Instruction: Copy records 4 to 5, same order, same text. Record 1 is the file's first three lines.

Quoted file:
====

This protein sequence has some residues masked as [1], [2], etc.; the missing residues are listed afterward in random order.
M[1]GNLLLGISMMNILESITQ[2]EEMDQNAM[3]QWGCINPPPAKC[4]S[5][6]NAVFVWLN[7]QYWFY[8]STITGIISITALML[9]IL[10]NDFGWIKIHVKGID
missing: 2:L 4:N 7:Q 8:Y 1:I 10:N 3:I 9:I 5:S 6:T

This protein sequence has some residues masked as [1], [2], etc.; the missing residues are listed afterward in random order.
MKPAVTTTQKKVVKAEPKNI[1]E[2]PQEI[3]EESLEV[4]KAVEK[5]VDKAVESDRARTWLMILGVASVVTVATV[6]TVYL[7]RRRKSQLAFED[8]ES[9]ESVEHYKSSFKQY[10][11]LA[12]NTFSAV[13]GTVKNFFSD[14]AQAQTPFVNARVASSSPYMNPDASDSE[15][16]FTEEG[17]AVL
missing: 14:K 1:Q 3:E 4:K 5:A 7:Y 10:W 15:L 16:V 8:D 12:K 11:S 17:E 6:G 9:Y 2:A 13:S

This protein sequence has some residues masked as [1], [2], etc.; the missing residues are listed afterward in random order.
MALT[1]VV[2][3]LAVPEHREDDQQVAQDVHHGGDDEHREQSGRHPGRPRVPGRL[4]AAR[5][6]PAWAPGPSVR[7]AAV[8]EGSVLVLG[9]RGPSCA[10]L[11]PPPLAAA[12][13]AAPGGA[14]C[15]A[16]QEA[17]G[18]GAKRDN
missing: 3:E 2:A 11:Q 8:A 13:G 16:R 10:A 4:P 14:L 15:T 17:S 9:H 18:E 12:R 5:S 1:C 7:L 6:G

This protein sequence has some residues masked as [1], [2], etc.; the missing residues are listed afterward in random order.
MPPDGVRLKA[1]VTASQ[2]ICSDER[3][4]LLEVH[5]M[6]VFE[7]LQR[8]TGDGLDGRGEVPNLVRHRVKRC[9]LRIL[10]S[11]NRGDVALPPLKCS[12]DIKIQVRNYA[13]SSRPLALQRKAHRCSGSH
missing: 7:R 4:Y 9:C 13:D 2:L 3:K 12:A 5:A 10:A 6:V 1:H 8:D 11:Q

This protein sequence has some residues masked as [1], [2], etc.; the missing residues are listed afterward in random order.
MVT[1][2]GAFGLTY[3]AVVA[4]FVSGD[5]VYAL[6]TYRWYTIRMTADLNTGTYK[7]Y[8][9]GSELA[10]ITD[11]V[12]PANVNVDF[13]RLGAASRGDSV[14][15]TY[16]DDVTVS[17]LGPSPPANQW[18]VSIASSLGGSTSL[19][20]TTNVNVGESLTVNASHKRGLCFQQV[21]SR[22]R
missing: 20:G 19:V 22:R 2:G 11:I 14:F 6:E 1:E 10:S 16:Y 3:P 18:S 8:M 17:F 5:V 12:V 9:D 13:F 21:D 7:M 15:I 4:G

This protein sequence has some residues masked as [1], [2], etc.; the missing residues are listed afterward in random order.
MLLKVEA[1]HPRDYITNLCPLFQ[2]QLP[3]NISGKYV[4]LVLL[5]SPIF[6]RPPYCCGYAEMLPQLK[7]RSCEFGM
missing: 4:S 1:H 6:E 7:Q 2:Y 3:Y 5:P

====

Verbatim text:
This protein sequence has some residues masked as [1], [2], etc.; the missing residues are listed afterward in random order.
MPPDGVRLKA[1]VTASQ[2]ICSDER[3][4]LLEVH[5]M[6]VFE[7]LQR[8]TGDGLDGRGEVPNLVRHRVKRC[9]LRIL[10]S[11]NRGDVALPPLKCS[12]DIKIQVRNYA[13]SSRPLALQRKAHRCSGSH
missing: 7:R 4:Y 9:C 13:D 2:L 3:K 12:A 5:A 10:A 6:V 1:H 8:D 11:Q

This protein sequence has some residues masked as [1], [2], etc.; the missing residues are listed afterward in random order.
MVT[1][2]GAFGLTY[3]AVVA[4]FVSGD[5]VYAL[6]TYRWYTIRMTADLNTGTYK[7]Y[8][9]GSELA[10]ITD[11]V[12]PANVNVDF[13]RLGAASRGDSV[14][15]TY[16]DDVTVS[17]LGPSPPANQW[18]VSIASSLGGSTSL[19][20]TTNVNVGESLTVNASHKRGLCFQQV[21]SR[22]R
missing: 20:G 19:V 22:R 2:G 11:I 14:F 6:E 1:E 10:S 16:Y 3:P 18:S 8:M 17:F 5:V 12:V 9:D 13:F 21:D 7:M 15:I 4:G